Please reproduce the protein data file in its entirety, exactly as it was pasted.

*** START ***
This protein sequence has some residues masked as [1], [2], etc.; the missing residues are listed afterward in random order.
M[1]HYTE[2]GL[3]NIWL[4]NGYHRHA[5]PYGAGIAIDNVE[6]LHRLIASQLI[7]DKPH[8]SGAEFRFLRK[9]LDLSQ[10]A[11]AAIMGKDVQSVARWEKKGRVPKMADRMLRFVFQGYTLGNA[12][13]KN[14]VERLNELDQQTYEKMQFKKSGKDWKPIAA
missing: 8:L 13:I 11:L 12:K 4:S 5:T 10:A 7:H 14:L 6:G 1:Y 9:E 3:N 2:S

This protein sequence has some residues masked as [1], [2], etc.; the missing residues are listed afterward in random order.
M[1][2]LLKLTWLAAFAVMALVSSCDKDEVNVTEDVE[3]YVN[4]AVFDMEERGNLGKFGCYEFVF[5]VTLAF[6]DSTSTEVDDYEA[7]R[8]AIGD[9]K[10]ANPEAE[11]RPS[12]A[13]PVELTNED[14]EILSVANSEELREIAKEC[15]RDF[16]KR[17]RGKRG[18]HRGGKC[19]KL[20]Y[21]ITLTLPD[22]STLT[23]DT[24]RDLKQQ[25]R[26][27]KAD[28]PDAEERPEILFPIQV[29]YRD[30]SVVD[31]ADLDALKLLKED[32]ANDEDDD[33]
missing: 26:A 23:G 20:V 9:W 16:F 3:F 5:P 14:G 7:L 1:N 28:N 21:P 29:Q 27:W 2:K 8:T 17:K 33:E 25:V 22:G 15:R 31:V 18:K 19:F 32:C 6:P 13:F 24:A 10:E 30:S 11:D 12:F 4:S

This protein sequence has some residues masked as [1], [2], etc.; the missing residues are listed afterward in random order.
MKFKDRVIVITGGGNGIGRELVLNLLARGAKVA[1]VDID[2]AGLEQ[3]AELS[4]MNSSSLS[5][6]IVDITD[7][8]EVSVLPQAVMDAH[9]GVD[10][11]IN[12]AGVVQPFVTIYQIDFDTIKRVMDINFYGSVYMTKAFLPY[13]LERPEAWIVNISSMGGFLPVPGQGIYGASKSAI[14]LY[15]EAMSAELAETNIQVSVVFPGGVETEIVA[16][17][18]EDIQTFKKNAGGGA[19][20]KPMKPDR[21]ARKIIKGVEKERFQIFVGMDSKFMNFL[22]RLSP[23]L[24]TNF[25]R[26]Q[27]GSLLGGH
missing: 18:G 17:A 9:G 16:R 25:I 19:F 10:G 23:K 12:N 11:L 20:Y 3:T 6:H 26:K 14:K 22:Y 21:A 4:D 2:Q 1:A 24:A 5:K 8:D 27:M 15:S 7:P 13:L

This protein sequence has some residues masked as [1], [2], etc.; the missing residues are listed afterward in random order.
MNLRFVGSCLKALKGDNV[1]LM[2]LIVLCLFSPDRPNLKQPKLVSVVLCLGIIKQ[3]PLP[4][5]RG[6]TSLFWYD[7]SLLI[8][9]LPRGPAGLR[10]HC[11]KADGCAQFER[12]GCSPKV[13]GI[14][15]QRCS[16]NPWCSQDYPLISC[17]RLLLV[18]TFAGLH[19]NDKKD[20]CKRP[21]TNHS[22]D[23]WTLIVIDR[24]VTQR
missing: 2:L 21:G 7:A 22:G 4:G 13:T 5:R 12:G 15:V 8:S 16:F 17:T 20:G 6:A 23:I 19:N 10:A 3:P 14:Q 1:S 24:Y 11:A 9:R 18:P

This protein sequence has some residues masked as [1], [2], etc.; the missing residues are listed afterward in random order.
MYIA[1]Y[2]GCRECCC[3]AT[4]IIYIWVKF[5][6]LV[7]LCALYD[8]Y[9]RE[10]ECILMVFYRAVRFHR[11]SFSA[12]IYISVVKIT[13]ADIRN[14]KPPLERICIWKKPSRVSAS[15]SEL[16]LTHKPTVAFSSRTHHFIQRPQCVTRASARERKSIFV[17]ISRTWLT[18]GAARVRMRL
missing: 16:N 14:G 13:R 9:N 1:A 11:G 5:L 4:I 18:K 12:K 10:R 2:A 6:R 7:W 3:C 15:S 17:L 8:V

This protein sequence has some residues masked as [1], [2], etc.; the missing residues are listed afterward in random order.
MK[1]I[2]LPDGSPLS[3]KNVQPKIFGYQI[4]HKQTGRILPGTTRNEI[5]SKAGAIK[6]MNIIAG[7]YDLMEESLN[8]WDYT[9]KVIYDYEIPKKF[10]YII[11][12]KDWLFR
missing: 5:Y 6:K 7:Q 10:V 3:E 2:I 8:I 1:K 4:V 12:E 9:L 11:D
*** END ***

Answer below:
This protein sequence has some residues masked as [1], [2], etc.; the missing residues are listed afterward in random order.
M[1]HYTE[2]GL[3]NIWL[4]NGYHRHA[5]PYGAGIAIDNVE[6]LHRLIASQLI[7]DKPH[8]SGAEFRFLRK[9]LDLSQ[10]A[11]AAIMGKDVQSVARWEKKGRVPKMADRMLRFVFQGYTLGNA[12][13]KN[14]VERLNELDQQTYEKMQFKKSGKDWKPIAA
missing: 8:L 13:I 11:L 12:K 4:S 5:T 10:A 7:H 14:L 6:G 1:Y 9:E 3:N 2:S

This protein sequence has some residues masked as [1], [2], etc.; the missing residues are listed afterward in random order.
M[1][2]LLKLTWLAAFAVMALVSSCDKDEVNVTEDVE[3]YVN[4]AVFDMEERGNLGKFGCYEFVF[5]VTLAF[6]DSTSTEVDDYEA[7]R[8]AIGD[9]K[10]ANPEAE[11]RPS[12]A[13]PVELTNED[14]EILSVANSEELREIAKEC[15]RDF[16]KR[17]RGKRG[18]HRGGKC[19]KL[20]Y[21]ITLTLPD[22]STLT[23]DT[24]RDLKQQ[25]R[26][27]KAD[28]PDAEERPEILFPIQV[29]YRD[30]SVVD[31]ADLDALKLLKED[32]ANDEDDD[33]
missing: 26:A 23:G 20:V 9:W 16:F 3:F 5:P 14:G 7:L 1:N 28:N 21:P 29:Q 27:W 2:K 8:T 17:K 33:E 25:V 22:G 15:R 31:V 18:K 19:F 32:C 6:P 13:F 24:A 10:E 30:S 11:D 12:F 4:S

This protein sequence has some residues masked as [1], [2], etc.; the missing residues are listed afterward in random order.
MKFKDRVIVITGGGNGIGRELVLNLLARGAKVA[1]VDID[2]AGLEQ[3]AELS[4]MNSSSLS[5][6]IVDITD[7][8]EVSVLPQAVMDAH[9]GVD[10][11]IN[12]AGVVQPFVTIYQIDFDTIKRVMDINFYGSVYMTKAFLPY[13]LERPEAWIVNISSMGGFLPVPGQGIYGASKSAI[14]LY[15]EAMSAELAETNIQVSVVFPGGVETEIVA[16][17][18]EDIQTFKKNAGGGA[19][20]KPMKPDR[21]ARKIIKGVEKERFQIFVGMDSKFMNFL[22]RLSP[23]L[24]TNF[25]R[26]Q[27]GSLLGGH
missing: 18:G 17:A 9:G 16:R 25:I 19:F 10:G 23:K 12:N 11:L 20:Y 3:T 6:H 26:K 14:K 22:Y 21:A 4:D 2:Q 1:A 24:A 5:K 8:D 27:M 15:S 7:P 13:L

This protein sequence has some residues masked as [1], [2], etc.; the missing residues are listed afterward in random order.
MNLRFVGSCLKALKGDNV[1]LM[2]LIVLCLFSPDRPNLKQPKLVSVVLCLGIIKQ[3]PLP[4][5]RG[6]TSLFWYD[7]SLLI[8][9]LPRGPAGLR[10]HC[11]KADGCAQFER[12]GCSPKV[13]GI[14][15]QRCS[16]NPWCSQDYPLISC[17]RLLLV[18]TFAGLH[19]NDKKD[20]CKRP[21]TNHS[22]D[23]WTLIVIDR[24]VTQR
missing: 2:L 21:G 7:A 22:G 4:G 13:T 5:R 12:G 15:V 8:S 16:F 17:T 20:G 6:A 23:I 19:N 10:A 3:P 14:Q 1:S 24:Y 11:A 9:R 18:P

This protein sequence has some residues masked as [1], [2], etc.; the missing residues are listed afterward in random order.
MYIA[1]Y[2]GCRECCC[3]AT[4]IIYIWVKF[5][6]LV[7]LCALYD[8]Y[9]RE[10]ECILMVFYRAVRFHR[11]SFSA[12]IYISVVKIT[13]ADIRN[14]KPPLERICIWKKPSRVSAS[15]SEL[16]LTHKPTVAFSSRTHHFIQRPQCVTRASARERKSIFV[17]ISRTWLT[18]GAARVRMRL
missing: 16:N 14:G 13:R 9:N 1:A 11:G 5:L 4:I 18:K 12:K 10:R 2:A 6:R 7:W 3:C 15:S 17:L 8:V

This protein sequence has some residues masked as [1], [2], etc.; the missing residues are listed afterward in random order.
MK[1]I[2]LPDGSPLS[3]KNVQPKIFGYQI[4]HKQTGRILPGTTRNEI[5]SKAGAIK[6]MNIIAG[7]YDLMEESLN[8]WDYT[9]KVIYDYEIPKKF[10]YII[11][12]KDWLFR
missing: 5:Y 6:K 7:Q 10:V 3:E 2:I 8:I 1:K 4:V 12:E 9:L 11:D